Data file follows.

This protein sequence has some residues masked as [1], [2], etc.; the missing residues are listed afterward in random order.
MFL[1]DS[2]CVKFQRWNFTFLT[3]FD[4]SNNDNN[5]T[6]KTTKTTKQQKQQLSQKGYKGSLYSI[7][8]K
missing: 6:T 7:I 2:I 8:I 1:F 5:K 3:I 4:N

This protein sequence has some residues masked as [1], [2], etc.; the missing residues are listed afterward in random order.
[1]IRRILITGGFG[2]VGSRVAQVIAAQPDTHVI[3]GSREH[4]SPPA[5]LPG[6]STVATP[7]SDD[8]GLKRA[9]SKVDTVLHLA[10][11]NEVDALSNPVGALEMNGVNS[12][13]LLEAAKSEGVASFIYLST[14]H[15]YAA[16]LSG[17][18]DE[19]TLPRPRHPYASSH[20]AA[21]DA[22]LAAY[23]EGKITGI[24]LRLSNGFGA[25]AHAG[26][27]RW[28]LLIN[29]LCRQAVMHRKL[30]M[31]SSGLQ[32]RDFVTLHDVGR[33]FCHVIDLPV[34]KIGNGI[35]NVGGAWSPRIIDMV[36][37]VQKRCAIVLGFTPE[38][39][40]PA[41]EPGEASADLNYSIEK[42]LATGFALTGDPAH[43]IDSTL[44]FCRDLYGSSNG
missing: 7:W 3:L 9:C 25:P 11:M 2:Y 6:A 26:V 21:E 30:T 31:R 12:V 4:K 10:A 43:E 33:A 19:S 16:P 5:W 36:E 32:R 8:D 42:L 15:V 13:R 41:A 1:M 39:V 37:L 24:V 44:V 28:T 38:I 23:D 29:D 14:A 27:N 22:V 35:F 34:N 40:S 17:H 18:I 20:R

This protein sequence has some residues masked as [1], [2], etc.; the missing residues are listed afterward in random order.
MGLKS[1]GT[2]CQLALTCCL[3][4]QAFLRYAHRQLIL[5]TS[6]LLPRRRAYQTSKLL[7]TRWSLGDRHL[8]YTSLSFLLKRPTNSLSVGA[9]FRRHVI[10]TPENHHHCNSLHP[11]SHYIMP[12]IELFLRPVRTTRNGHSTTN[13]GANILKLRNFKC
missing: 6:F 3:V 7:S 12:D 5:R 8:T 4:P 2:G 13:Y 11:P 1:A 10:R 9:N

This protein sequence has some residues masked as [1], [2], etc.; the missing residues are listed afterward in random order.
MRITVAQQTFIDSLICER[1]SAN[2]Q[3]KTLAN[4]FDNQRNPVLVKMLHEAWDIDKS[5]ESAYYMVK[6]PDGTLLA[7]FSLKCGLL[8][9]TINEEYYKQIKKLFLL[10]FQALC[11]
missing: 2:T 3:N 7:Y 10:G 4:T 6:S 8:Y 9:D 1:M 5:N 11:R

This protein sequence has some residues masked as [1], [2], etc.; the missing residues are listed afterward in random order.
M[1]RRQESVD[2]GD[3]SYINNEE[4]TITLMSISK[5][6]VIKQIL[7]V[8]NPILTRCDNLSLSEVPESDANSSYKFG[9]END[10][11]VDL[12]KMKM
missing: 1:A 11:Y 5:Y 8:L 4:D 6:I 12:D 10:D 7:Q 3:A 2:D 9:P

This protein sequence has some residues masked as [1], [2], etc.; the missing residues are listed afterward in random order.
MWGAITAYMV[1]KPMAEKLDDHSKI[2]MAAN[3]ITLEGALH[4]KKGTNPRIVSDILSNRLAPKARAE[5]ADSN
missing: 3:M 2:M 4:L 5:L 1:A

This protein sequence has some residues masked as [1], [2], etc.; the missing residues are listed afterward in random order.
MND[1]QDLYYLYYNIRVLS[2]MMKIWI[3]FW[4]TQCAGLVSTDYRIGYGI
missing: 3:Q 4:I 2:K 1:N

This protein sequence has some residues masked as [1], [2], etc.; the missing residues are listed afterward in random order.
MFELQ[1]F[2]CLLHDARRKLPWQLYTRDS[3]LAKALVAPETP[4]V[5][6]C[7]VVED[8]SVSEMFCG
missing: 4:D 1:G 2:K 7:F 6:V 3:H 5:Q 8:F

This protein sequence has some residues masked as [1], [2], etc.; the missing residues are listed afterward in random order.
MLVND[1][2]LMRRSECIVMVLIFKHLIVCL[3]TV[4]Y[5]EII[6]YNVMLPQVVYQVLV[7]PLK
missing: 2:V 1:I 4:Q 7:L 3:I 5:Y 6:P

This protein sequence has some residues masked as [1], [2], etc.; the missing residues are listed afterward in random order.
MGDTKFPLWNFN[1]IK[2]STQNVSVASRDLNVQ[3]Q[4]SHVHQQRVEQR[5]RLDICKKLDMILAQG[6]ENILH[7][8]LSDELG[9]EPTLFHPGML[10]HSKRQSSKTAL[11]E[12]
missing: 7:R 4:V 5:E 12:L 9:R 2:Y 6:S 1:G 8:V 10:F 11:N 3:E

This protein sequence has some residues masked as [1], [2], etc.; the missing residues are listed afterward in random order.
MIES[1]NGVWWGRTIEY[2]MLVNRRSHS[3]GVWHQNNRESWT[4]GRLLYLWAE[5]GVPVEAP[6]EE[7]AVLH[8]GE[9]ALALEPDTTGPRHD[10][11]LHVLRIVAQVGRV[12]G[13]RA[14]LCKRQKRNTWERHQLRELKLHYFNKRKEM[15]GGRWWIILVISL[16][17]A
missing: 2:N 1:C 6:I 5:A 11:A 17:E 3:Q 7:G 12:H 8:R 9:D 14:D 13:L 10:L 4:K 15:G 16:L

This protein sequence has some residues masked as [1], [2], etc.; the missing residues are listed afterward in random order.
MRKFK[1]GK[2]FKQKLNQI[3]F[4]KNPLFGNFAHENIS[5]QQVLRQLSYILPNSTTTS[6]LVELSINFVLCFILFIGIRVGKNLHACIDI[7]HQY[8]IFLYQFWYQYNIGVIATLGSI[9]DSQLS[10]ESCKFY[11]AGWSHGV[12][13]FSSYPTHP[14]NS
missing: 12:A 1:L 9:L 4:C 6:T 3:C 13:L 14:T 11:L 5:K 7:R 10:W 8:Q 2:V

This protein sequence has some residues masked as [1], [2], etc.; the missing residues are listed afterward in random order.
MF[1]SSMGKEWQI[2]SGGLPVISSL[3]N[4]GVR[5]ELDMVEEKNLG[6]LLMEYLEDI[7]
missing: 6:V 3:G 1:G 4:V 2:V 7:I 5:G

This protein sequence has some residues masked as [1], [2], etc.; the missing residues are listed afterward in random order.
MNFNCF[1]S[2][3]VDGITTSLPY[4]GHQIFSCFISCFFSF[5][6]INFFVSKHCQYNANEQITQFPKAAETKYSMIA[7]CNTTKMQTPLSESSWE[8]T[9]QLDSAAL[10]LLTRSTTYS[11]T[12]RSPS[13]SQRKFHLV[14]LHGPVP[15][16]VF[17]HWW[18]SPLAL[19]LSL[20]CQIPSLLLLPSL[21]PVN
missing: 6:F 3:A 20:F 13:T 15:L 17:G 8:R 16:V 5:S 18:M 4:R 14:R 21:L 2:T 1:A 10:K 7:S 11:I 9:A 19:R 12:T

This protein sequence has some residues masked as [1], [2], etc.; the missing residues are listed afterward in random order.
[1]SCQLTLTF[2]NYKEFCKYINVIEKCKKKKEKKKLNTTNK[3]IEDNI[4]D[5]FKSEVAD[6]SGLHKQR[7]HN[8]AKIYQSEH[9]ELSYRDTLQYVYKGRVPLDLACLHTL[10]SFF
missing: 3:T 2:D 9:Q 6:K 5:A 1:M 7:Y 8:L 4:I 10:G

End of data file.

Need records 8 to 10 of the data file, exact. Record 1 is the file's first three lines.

This protein sequence has some residues masked as [1], [2], etc.; the missing residues are listed afterward in random order.
MFELQ[1]F[2]CLLHDARRKLPWQLYTRDS[3]LAKALVAPETP[4]V[5][6]C[7]VVED[8]SVSEMFCG
missing: 4:D 1:G 2:K 7:F 6:V 3:H 5:Q 8:F

This protein sequence has some residues masked as [1], [2], etc.; the missing residues are listed afterward in random order.
MLVND[1][2]LMRRSECIVMVLIFKHLIVCL[3]TV[4]Y[5]EII[6]YNVMLPQVVYQVLV[7]PLK
missing: 2:V 1:I 4:Q 7:L 3:I 5:Y 6:P

This protein sequence has some residues masked as [1], [2], etc.; the missing residues are listed afterward in random order.
MGDTKFPLWNFN[1]IK[2]STQNVSVASRDLNVQ[3]Q[4]SHVHQQRVEQR[5]RLDICKKLDMILAQG[6]ENILH[7][8]LSDELG[9]EPTLFHPGML[10]HSKRQSSKTAL[11]E[12]
missing: 7:R 4:V 5:E 12:L 9:R 2:Y 6:S 1:G 8:V 10:F 11:N 3:E